Above: HKS' design for Capital Brands was guided by the company's mission of promoting health and wellness. Photo: Benny Chan, fotoworks.


11 California Buildings News • Q2 2019

Chari Jalali, who is a principal and the commercial interiors leader at CannonDesign’s Los Angeles practice, says, “To create workplaces that empower employees and fuel creativity and productivity, companies must begin by understanding their people and business objectives for the future. With this foundational knowledge that can be obtained through meetings, focus groups and other engagement tools, companies are equipped to define the where, what and how of their workplace. (See CannonDesign's Showtime project on page 38.) “Once a company can clearly articulate their employees’ current reality, needs for the future, and how they map to business goals, then they can make informed decisions around space allocation, amenities and much more. When we work with organizations on workplace projects, we always ensure engagement is a key first step. It’s how we ensure companies achieve the full ROI in their investment.” There are many examples of workplaces in California designed to achieve higher levels of productivity.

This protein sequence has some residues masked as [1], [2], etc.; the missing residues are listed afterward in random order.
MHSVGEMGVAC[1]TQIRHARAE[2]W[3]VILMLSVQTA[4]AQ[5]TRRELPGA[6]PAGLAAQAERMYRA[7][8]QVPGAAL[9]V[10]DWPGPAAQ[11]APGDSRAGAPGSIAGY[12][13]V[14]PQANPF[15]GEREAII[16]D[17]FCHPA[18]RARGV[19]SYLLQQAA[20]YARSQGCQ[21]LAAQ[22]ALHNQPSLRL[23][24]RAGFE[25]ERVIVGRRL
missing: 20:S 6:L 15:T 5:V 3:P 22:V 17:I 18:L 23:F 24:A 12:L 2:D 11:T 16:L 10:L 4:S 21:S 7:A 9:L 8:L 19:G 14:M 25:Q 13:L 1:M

Empowering Health and Wellness Firm Los Angeles-based HKS’ design of Capital Brands office is a standout. Rana Makarem, HKS vice president and designer, describes the project: “With a strong focus